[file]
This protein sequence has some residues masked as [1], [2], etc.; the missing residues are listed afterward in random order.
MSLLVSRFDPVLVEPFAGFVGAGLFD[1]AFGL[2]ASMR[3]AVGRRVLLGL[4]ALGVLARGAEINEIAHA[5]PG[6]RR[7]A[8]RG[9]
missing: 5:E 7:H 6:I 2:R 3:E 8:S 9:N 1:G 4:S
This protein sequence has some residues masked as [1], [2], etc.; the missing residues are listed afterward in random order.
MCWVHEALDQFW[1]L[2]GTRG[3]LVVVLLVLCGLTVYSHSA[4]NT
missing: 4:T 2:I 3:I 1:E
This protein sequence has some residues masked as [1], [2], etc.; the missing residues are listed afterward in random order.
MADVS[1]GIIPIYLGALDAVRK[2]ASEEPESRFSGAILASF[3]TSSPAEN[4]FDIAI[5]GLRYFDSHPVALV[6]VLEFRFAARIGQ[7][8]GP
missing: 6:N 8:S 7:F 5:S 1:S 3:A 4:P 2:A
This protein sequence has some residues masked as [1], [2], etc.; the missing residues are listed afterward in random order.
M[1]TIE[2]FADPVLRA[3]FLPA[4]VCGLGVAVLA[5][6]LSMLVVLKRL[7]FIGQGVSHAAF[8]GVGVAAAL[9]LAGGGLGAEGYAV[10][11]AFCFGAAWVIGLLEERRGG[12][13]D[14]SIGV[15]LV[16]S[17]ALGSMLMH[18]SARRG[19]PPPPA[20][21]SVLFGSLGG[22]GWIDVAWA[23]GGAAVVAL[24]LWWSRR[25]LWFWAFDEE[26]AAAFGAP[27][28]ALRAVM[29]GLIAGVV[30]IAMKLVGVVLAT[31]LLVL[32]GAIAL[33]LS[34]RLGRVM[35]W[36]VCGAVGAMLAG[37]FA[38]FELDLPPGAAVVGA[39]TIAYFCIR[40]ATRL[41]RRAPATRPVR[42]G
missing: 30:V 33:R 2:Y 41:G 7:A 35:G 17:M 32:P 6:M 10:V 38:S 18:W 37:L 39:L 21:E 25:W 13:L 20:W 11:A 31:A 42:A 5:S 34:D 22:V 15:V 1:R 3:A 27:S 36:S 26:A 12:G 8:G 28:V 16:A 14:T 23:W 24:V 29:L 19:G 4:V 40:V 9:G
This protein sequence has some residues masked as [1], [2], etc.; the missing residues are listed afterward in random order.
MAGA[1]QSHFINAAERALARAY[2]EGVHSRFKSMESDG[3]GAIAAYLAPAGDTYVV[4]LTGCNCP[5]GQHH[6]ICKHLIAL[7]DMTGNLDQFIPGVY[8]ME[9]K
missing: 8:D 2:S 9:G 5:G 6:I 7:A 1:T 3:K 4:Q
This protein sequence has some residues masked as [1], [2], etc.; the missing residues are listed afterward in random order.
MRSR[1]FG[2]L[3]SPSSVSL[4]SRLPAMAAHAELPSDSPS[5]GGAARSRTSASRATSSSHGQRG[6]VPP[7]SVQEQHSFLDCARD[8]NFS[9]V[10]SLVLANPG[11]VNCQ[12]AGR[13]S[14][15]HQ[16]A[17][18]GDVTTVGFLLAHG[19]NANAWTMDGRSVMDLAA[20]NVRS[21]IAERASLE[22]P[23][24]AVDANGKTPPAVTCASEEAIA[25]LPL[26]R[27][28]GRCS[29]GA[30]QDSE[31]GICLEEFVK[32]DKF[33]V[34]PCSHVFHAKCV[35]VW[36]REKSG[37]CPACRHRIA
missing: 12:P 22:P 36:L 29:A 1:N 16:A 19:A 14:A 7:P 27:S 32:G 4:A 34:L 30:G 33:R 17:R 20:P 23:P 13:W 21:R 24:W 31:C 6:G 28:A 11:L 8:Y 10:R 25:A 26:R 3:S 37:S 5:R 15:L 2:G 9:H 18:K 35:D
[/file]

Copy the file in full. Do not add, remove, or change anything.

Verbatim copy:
This protein sequence has some residues masked as [1], [2], etc.; the missing residues are listed afterward in random order.
MSLLVSRFDPVLVEPFAGFVGAGLFD[1]AFGL[2]ASMR[3]AVGRRVLLGL[4]ALGVLARGAEINEIAHA[5]PG[6]RR[7]A[8]RG[9]
missing: 5:E 7:H 6:I 2:R 3:E 8:S 9:N 1:G 4:S
This protein sequence has some residues masked as [1], [2], etc.; the missing residues are listed afterward in random order.
MCWVHEALDQFW[1]L[2]GTRG[3]LVVVLLVLCGLTVYSHSA[4]NT
missing: 4:T 2:I 3:I 1:E
This protein sequence has some residues masked as [1], [2], etc.; the missing residues are listed afterward in random order.
MADVS[1]GIIPIYLGALDAVRK[2]ASEEPESRFSGAILASF[3]TSSPAEN[4]FDIAI[5]GLRYFDSHPVALV[6]VLEFRFAARIGQ[7][8]GP
missing: 6:N 8:S 7:F 5:S 1:S 3:A 4:P 2:A
This protein sequence has some residues masked as [1], [2], etc.; the missing residues are listed afterward in random order.
M[1]TIE[2]FADPVLRA[3]FLPA[4]VCGLGVAVLA[5][6]LSMLVVLKRL[7]FIGQGVSHAAF[8]GVGVAAAL[9]LAGGGLGAEGYAV[10][11]AFCFGAAWVIGLLEERRGG[12][13]D[14]SIGV[15]LV[16]S[17]ALGSMLMH[18]SARRG[19]PPPPA[20][21]SVLFGSLGG[22]GWIDVAWA[23]GGAAVVAL[24]LWWSRR[25]LWFWAFDEE[26]AAAFGAP[27][28]ALRAVM[29]GLIAGVV[30]IAMKLVGVVLAT[31]LLVL[32]GAIAL[33]LS[34]RLGRVM[35]W[36]VCGAVGAMLAG[37]FA[38]FELDLPPGAAVVGA[39]TIAYFCIR[40]ATRL[41]RRAPATRPVR[42]G
missing: 30:V 33:R 2:Y 41:G 7:A 35:G 17:M 32:P 6:M 10:V 38:S 18:W 37:L 39:L 21:E 25:W 13:L 20:W 11:A 31:A 42:A 5:S 34:D 22:V 15:V 1:R 3:A 27:S 36:S 26:A 12:G 8:G 28:V 16:A 14:T 23:W 24:V 29:L 19:G 4:V 40:V 9:G
This protein sequence has some residues masked as [1], [2], etc.; the missing residues are listed afterward in random order.
MAGA[1]QSHFINAAERALARAY[2]EGVHSRFKSMESDG[3]GAIAAYLAPAGDTYVV[4]LTGCNCP[5]GQHH[6]ICKHLIAL[7]DMTGNLDQFIPGVY[8]ME[9]K
missing: 8:D 2:S 9:G 5:G 6:I 7:A 1:T 3:K 4:Q
This protein sequence has some residues masked as [1], [2], etc.; the missing residues are listed afterward in random order.
MRSR[1]FG[2]L[3]SPSSVSL[4]SRLPAMAAHAELPSDSPS[5]GGAARSRTSASRATSSSHGQRG[6]VPP[7]SVQEQHSFLDCARD[8]NFS[9]V[10]SLVLANPG[11]VNCQ[12]AGR[13]S[14][15]HQ[16]A[17][18]GDVTTVGFLLAHG[19]NANAWTMDGRSVMDLAA[20]NVRS[21]IAERASLE[22]P[23][24]AVDANGKTPPAVTCASEEAIA[25]LPL[26]R[27][28]GRCS[29]GA[30]QDSE[31]GICLEEFVK[32]DKF[33]V[34]PCSHVFHAKCV[35]VW[36]REKSG[37]CPACRHRIA
missing: 12:P 22:P 36:L 29:A 1:N 16:A 19:A 14:A 7:P 27:S 32:G 4:A 34:L 30:G 33:R 17:R 20:P 23:P 13:W 21:R 24:W 31:C 6:G 28:A 11:L 8:Y 10:R 25:A 26:R 3:S 37:S 5:R 15:L 2:G 9:H 18:K 35:D